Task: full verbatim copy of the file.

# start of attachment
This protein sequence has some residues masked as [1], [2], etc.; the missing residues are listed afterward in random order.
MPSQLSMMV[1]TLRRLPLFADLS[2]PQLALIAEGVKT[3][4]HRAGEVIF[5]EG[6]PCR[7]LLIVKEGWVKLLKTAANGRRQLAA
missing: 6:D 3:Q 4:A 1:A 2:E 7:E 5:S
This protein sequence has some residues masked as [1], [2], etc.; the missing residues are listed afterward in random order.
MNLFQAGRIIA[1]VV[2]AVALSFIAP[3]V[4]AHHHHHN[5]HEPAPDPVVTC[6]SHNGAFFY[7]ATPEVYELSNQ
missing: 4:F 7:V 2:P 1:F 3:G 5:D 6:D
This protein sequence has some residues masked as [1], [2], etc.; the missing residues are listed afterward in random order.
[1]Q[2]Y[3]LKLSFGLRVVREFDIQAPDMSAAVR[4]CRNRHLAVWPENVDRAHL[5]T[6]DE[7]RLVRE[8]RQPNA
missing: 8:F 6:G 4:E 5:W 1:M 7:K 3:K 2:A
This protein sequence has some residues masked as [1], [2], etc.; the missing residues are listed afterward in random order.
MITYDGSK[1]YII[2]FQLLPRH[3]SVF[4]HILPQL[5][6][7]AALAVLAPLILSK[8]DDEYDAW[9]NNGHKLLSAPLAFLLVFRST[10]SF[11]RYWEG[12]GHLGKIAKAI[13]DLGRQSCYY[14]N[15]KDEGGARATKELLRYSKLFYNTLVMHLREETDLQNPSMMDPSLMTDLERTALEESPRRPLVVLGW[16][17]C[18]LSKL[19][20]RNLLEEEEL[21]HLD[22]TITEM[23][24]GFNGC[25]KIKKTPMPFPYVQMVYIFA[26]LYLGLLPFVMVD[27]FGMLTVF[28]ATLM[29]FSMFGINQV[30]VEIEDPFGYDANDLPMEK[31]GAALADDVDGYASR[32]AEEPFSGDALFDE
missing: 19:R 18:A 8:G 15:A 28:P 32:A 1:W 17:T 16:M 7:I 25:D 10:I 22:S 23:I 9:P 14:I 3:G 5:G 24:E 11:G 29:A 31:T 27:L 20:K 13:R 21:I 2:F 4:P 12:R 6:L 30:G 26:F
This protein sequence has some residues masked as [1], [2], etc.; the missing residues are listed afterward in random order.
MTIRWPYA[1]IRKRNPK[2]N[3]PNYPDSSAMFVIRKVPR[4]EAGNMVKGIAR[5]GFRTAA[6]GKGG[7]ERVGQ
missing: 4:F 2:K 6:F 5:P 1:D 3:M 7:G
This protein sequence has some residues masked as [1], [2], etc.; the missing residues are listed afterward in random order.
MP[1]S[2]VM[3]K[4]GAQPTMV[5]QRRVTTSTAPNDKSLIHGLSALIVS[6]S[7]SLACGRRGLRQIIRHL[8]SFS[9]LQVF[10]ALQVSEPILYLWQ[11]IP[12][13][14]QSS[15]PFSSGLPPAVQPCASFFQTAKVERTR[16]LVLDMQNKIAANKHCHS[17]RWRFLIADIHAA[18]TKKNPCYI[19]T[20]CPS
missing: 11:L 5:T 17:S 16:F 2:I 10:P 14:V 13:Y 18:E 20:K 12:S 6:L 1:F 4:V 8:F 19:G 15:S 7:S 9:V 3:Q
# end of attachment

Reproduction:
This protein sequence has some residues masked as [1], [2], etc.; the missing residues are listed afterward in random order.
MPSQLSMMV[1]TLRRLPLFADLS[2]PQLALIAEGVKT[3][4]HRAGEVIF[5]EG[6]PCR[7]LLIVKEGWVKLLKTAANGRRQLAA
missing: 6:D 3:Q 4:A 1:A 2:E 7:E 5:S
This protein sequence has some residues masked as [1], [2], etc.; the missing residues are listed afterward in random order.
MNLFQAGRIIA[1]VV[2]AVALSFIAP[3]V[4]AHHHHHN[5]HEPAPDPVVTC[6]SHNGAFFY[7]ATPEVYELSNQ
missing: 4:F 7:V 2:P 1:F 3:G 5:D 6:D
This protein sequence has some residues masked as [1], [2], etc.; the missing residues are listed afterward in random order.
[1]Q[2]Y[3]LKLSFGLRVVREFDIQAPDMSAAVR[4]CRNRHLAVWPENVDRAHL[5]T[6]DE[7]RLVRE[8]RQPNA
missing: 8:F 6:G 4:E 5:W 1:M 7:K 3:K 2:A
This protein sequence has some residues masked as [1], [2], etc.; the missing residues are listed afterward in random order.
MITYDGSK[1]YII[2]FQLLPRH[3]SVF[4]HILPQL[5][6][7]AALAVLAPLILSK[8]DDEYDAW[9]NNGHKLLSAPLAFLLVFRST[10]SF[11]RYWEG[12]GHLGKIAKAI[13]DLGRQSCYY[14]N[15]KDEGGARATKELLRYSKLFYNTLVMHLREETDLQNPSMMDPSLMTDLERTALEESPRRPLVVLGW[16][17]C[18]LSKL[19][20]RNLLEEEEL[21]HLD[22]TITEM[23][24]GFNGC[25]KIKKTPMPFPYVQMVYIFA[26]LYLGLLPFVMVD[27]FGMLTVF[28]ATLM[29]FSMFGINQV[30]VEIEDPFGYDANDLPMEK[31]GAALADDVDGYASR[32]AEEPFSGDALFDE
missing: 19:R 18:A 8:G 15:A 28:P 32:A 1:W 17:T 16:M 7:I 25:D 10:I 22:S 23:I 9:P 14:I 3:G 5:G 24:E 11:G 29:A 31:T 27:L 20:K 13:R 21:I 2:F 4:P 12:R 6:L 30:G 26:F
This protein sequence has some residues masked as [1], [2], etc.; the missing residues are listed afterward in random order.
MTIRWPYA[1]IRKRNPK[2]N[3]PNYPDSSAMFVIRKVPR[4]EAGNMVKGIAR[5]GFRTAA[6]GKGG[7]ERVGQ
missing: 4:F 2:K 6:F 5:P 1:D 3:M 7:G
This protein sequence has some residues masked as [1], [2], etc.; the missing residues are listed afterward in random order.
MP[1]S[2]VM[3]K[4]GAQPTMV[5]QRRVTTSTAPNDKSLIHGLSALIVS[6]S[7]SLACGRRGLRQIIRHL[8]SFS[9]LQVF[10]ALQVSEPILYLWQ[11]IP[12][13][14]QSS[15]PFSSGLPPAVQPCASFFQTAKVERTR[16]LVLDMQNKIAANKHCHS[17]RWRFLIADIHAA[18]TKKNPCYI[19]T[20]CPS
missing: 11:L 5:T 17:S 16:F 2:I 10:P 14:V 13:Y 18:E 20:K 12:S 6:L 1:F 4:V 8:F 19:G 15:S 7:S 9:V 3:Q